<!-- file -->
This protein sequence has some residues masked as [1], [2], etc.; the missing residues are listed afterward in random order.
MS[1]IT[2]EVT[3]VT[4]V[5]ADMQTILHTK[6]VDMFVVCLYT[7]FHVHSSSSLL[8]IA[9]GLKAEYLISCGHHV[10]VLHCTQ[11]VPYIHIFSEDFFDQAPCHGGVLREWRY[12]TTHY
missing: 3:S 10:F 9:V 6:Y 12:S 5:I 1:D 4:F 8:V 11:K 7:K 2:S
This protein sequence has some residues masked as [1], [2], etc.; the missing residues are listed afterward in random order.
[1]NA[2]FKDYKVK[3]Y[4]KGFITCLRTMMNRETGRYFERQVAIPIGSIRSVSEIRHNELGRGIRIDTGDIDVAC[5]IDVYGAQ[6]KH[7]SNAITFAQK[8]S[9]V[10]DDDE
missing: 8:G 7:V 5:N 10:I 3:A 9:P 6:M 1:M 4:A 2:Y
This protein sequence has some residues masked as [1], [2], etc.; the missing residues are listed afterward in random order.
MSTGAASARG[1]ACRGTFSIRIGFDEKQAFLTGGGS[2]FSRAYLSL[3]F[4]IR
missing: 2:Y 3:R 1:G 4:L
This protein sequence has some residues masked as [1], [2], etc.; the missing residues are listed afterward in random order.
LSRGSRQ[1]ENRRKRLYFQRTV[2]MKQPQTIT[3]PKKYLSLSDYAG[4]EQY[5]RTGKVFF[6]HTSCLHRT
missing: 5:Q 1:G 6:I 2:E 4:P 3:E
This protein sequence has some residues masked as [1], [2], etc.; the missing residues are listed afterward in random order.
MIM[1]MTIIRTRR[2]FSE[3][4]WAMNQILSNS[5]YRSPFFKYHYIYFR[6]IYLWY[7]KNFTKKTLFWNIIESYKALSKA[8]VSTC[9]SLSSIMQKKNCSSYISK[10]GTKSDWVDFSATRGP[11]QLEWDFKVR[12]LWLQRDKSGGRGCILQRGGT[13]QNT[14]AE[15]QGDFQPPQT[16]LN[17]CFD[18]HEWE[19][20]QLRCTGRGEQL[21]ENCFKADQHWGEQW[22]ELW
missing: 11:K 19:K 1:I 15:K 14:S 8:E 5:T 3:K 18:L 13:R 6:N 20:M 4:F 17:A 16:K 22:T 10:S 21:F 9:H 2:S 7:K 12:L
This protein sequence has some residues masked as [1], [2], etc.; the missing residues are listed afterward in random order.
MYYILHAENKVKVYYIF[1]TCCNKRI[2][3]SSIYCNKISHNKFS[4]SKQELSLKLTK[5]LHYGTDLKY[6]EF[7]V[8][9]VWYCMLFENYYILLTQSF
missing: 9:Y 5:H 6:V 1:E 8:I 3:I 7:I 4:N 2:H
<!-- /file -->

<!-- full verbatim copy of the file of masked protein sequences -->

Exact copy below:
This protein sequence has some residues masked as [1], [2], etc.; the missing residues are listed afterward in random order.
MS[1]IT[2]EVT[3]VT[4]V[5]ADMQTILHTK[6]VDMFVVCLYT[7]FHVHSSSSLL[8]IA[9]GLKAEYLISCGHHV[10]VLHCTQ[11]VPYIHIFSEDFFDQAPCHGGVLREWRY[12]TTHY
missing: 3:S 10:F 9:V 6:Y 12:S 5:I 1:D 4:F 8:V 11:K 7:K 2:S
This protein sequence has some residues masked as [1], [2], etc.; the missing residues are listed afterward in random order.
[1]NA[2]FKDYKVK[3]Y[4]KGFITCLRTMMNRETGRYFERQVAIPIGSIRSVSEIRHNELGRGIRIDTGDIDVAC[5]IDVYGAQ[6]KH[7]SNAITFAQK[8]S[9]V[10]DDDE
missing: 8:G 7:V 5:N 10:I 3:A 9:P 6:M 1:M 4:A 2:Y
This protein sequence has some residues masked as [1], [2], etc.; the missing residues are listed afterward in random order.
MSTGAASARG[1]ACRGTFSIRIGFDEKQAFLTGGGS[2]FSRAYLSL[3]F[4]IR
missing: 2:Y 3:R 1:G 4:L
This protein sequence has some residues masked as [1], [2], etc.; the missing residues are listed afterward in random order.
LSRGSRQ[1]ENRRKRLYFQRTV[2]MKQPQTIT[3]PKKYLSLSDYAG[4]EQY[5]RTGKVFF[6]HTSCLHRT
missing: 5:Q 1:G 6:I 2:E 4:P 3:E
This protein sequence has some residues masked as [1], [2], etc.; the missing residues are listed afterward in random order.
MIM[1]MTIIRTRR[2]FSE[3][4]WAMNQILSNS[5]YRSPFFKYHYIYFR[6]IYLWY[7]KNFTKKTLFWNIIESYKALSKA[8]VSTC[9]SLSSIMQKKNCSSYISK[10]GTKSDWVDFSATRGP[11]QLEWDFKVR[12]LWLQRDKSGGRGCILQRGGT[13]QNT[14]AE[15]QGDFQPPQT[16]LN[17]CFD[18]HEWE[19][20]QLRCTGRGEQL[21]ENCFKADQHWGEQW[22]ELW
missing: 11:K 19:K 1:I 15:K 14:S 8:E 5:T 3:K 18:L 13:R 6:N 20:M 4:F 17:A 16:K 22:T 10:S 21:F 9:H 2:S 7:K 12:L
This protein sequence has some residues masked as [1], [2], etc.; the missing residues are listed afterward in random order.
MYYILHAENKVKVYYIF[1]TCCNKRI[2][3]SSIYCNKISHNKFS[4]SKQELSLKLTK[5]LHYGTDLKY[6]EF[7]V[8][9]VWYCMLFENYYILLTQSF
missing: 9:Y 5:H 6:V 1:E 8:I 3:I 7:I 4:N 2:H